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Genesis. 2002 Nov;34(3):208-14.

ER-based double iCre fusion protein allows partial recombination in forebrain.

Author information

1
Deutsches Krebsforschungszentrum, Heidelberg, Germany. e.casanova@dkfz.de

Erratum in

  • Genesis. 2002 Dec;34(4):267.

Abstract

Here we describe the generation of a new tamoxifen-inducible double Cre fusion protein generated by fusing two ERT2 domains onto both ends of the iCre recombinase (a codon improved Cre recombinase). This Cre fusion protein (ERiCreER) had a twofold increased activity in cell culture assays than the previously described MerCreMer Cre double fusion protein. ERiCreER was targeted to the brain by placing it under the control of the promoter from the CamKIIalpha gene using a 170 kb BAC. The fusion protein was detected in hippocampus, cortex, striatum, thalamus, and hypothalamus but not in cerebellum. The ERiCreER was cytoplasmatic in the absence of tamoxifen and translocated into the nucleus upon tamoxifen administration. The activity of the ERiCreER was tested in vivo by mating the CamKIIalpha ERiCreER transgenic line with mice harbouring exon 10 of the CREB gene flanked by two LoxP sites. In the absence of tamoxifen, no background activity was detected in mice older than 6 months. After tamoxifen administration, most if not all of the ERiCreER fusion protein translocated from the cytoplasm to the nucleus; however, only 5-10% of the "floxed" CREB allele was recombined. Recombination was also visualised at the cellular level by following the upregulation of the CREM protein, which corresponds precisely with CREB loss/recombination. Unlike in other tissues (Sohal et al., 2001; Tannour-Louet et al., 2002), it appears that in brain, although ERiCreER can bind tamoxifen, the Cre-recombinase cannot be fully activated.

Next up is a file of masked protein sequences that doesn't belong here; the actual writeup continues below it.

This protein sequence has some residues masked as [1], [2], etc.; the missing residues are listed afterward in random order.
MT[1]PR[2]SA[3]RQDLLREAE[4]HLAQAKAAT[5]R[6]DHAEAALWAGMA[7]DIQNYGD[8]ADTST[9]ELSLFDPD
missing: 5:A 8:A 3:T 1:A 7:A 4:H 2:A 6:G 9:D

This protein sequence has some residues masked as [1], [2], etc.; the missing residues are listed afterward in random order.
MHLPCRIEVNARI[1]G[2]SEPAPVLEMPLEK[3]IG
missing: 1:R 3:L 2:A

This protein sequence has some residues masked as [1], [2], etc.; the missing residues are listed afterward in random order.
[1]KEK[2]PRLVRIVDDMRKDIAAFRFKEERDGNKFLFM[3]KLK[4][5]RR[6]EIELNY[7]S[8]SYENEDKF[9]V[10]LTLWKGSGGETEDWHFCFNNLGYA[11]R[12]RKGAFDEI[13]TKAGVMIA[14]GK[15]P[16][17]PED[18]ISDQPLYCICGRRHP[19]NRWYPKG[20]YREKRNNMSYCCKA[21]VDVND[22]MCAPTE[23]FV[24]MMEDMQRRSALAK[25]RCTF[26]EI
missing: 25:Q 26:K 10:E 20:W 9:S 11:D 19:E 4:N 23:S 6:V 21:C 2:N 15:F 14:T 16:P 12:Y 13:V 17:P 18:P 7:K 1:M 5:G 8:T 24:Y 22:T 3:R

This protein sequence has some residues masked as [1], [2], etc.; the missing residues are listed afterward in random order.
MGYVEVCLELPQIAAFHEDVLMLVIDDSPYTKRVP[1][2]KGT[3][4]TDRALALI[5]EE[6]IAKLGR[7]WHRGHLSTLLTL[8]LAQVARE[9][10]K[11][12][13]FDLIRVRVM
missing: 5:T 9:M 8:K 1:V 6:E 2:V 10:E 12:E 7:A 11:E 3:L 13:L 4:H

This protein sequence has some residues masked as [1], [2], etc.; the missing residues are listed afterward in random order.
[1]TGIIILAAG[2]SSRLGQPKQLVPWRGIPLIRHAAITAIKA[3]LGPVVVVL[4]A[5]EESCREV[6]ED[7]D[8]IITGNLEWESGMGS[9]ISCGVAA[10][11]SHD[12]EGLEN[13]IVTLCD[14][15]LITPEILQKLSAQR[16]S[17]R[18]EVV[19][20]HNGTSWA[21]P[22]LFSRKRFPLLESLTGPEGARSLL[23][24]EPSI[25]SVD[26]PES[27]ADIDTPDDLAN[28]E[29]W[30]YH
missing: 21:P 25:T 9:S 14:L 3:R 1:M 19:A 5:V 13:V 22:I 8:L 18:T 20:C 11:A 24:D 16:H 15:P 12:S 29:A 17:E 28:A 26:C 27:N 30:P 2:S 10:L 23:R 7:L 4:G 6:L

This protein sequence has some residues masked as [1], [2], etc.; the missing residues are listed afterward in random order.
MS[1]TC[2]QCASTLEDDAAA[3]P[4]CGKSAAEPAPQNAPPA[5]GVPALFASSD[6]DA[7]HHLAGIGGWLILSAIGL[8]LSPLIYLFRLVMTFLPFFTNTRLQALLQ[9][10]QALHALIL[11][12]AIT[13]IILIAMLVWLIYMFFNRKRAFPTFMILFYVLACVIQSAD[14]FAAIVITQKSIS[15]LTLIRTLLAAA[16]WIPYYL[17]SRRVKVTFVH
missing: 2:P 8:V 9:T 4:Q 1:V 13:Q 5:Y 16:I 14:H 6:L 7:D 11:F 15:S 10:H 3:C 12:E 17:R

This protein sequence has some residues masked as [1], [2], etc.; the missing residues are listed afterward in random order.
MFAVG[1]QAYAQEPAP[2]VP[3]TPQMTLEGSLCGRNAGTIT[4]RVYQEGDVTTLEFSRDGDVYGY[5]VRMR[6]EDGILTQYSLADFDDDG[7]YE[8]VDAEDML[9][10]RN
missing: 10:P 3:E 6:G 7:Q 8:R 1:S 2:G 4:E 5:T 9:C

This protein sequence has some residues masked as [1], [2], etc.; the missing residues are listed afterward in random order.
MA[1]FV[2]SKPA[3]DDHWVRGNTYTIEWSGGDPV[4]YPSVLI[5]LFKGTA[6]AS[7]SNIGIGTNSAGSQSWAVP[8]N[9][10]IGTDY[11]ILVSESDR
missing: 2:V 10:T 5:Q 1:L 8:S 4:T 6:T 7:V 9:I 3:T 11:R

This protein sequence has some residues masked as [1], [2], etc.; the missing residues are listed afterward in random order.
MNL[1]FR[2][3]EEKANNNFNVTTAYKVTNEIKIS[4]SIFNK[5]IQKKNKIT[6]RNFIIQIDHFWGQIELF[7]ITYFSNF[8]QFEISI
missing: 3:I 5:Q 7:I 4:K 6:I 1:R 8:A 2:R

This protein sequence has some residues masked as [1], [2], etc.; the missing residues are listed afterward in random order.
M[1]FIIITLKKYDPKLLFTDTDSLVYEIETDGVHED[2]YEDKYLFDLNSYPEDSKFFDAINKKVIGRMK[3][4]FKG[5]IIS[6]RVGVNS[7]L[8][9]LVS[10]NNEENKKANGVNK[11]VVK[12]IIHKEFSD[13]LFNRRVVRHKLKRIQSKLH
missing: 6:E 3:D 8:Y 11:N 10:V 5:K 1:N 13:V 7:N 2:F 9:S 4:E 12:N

PMID:
12395386
DOI:
10.1002/gene.10153
[Indexed for MEDLINE]

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